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EMPIRE BUILDERS: They green-light big-budget features
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'Poof! You're A Puppeteer'

For R.E.M.'s Michael Stipe, the Behind-the-Scenes Satisfaction of Producing Films Such as 'Being John Malkovich' Is as Seductive as Pop's Spotlight

March 26, 2000|Allison Adato

Did I just say 'passionate' on TV?"

Michael Stipe, marble cool in nearly every aspect of his professional life, appears momentarily mortified, then amused by his word choice. He is walking the red carpet press gantlet before the Golden Globes and it's his first film industry awards show as a nominee. So perhaps he should be forgiven if the wrong word, a sort of affected word, escapes his lips on live television.

To begin with, not everyone thrusting a microphone at his face knows why he's here. Most recognize him as frontman for the pop band R.E.M. But a quarter of the press folk seem to have no clue that he is also a film producer. They assume he's here in connection with "Man on the Moon," for which R.E.M. composed the music. Except that "Man On the Moon's" soundtrack isn't nominated--an awkward fact to point out during a live worldwide feed, which leaves interviewers fumbling for a tactful way to ask, "So, what are you doing here?" when they appear to be thinking, Why am I talking to you? Look! There's Ally McBeal. Several times, Stipe gently answers that he's here as a producer of "Being John Malkovich, a nominee for four awards, including best comedy picture. And then he lets slip that music and film are both mediums about which he is. . . well, passionate.

Once inside the Beverly Hilton he relaxes, surrounded by his "Malkovich" pals--director Spike Jonze, producing partner Sandy Stern and the film's stars, Cameron Diaz, John Cusack and Catherine Keener. Out of nowhere, he is approached by a man who says he represents the Prince of Norway, who is in attendance this evening. Would Stipe mind having his picture taken with the prince? Of course he wouldn't. The photo is shot, and the Prince of Norway and his man disappear. Moments later the envoy returns, clearly agitated. "Is your name Mr. John?" Confused, Stipe, whose first name actually is John, answers yes, but adds that people know him as Michael. Damp at the brow, the man begs his pardon. "I'm so terribly sorry," he says. "I thought you were John Malkovich."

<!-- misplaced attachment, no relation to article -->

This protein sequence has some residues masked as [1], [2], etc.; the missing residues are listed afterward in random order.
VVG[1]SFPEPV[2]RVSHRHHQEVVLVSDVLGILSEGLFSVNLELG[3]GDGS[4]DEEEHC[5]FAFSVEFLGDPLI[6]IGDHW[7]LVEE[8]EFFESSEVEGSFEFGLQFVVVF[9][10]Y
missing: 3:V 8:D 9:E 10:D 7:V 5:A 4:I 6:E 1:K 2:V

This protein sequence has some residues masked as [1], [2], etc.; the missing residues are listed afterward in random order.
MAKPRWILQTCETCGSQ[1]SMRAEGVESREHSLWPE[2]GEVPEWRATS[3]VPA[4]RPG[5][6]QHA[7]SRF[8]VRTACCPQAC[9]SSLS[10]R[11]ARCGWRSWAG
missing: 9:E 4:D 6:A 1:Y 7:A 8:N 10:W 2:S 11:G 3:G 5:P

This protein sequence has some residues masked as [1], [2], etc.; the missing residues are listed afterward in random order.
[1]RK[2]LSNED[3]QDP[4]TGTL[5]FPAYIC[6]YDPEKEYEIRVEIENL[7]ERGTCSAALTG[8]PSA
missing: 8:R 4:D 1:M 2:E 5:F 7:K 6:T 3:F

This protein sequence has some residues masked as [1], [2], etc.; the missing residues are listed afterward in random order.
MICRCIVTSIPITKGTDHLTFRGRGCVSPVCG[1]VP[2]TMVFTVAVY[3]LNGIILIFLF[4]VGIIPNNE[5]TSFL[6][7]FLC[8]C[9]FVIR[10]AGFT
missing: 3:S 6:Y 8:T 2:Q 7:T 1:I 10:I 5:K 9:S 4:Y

Having achieved international fame through two decades with one of rock's most lucrative and critically beloved acts, Michael Stipe, at 40, is again working to establish a name for himself. With little fanfare, he co-founded the film company C-Hundred, based in New York, and later, on his own, Single Cell in Los Angeles. The latter was responsible for 1998's "Velvet Goldmine" ("the first movie I worked really hard on that made it out into the world beyond film festivals") and "Malkovich," which is up for three Oscars: director, original screenplay and supporting actress (for Keener).

Stipe is equally proud of lesser-known pictures, such as "Girls Town," directed by his C-Hundred partner Jim McKay, which took the 1996 Filmmakers Trophy at the Sundance Film Festival. They have two features in competition at this year's festival, McKay's intimate study of three Crown Heights teens, "Our Song," and "Spring Forward," starring Liev Schreiber as a reformed felon. It will be a busy few days as he flies from Los Angeles to Park City to New York, then home to Athens, Ga., where R.E.M. will begin recording its 14th album.


The morning after the globes and before he leaves for Sundance, Stipe runs into video director Mark Romanek in a hotel lobby. He greets him by making an "L" with his fingers held up to his forehead. "Loooo-ser," he says. "Being John Malkovich" didn't win in any of the Globe categories for which it was nominated. His tone suggests that on one hand he couldn't care less, but on the other he might not have entirely hated winning. For one thing, it could have put an end to the perception that he is merely a rock star loitering in Hollywood. Or that, with the millions his records have earned, he can simply write a check and make a film. That couldn't be further from the truth, says McKay, who, despite his business affiliation with a wealthy pop star, lives like most small filmmakers in New York, which is to say modestly. "He has put money in C-Hundred over the years, but we pull our own weight."

They met long ago, when McKay was contemplating film school. Just make a movie, counseled Stipe, who had abandoned his own art major at the University of Georgia in 1980 to play music, and two years later had a record deal. In 1987 they formed C-Hundred and produced creative public service announcements, funded by making music videos for other Athens bands. Since then, C-Hundred has produced or executive produced eight feature-length films, including last year's Grand Jury documentary winner at Sundance, "American Movie."

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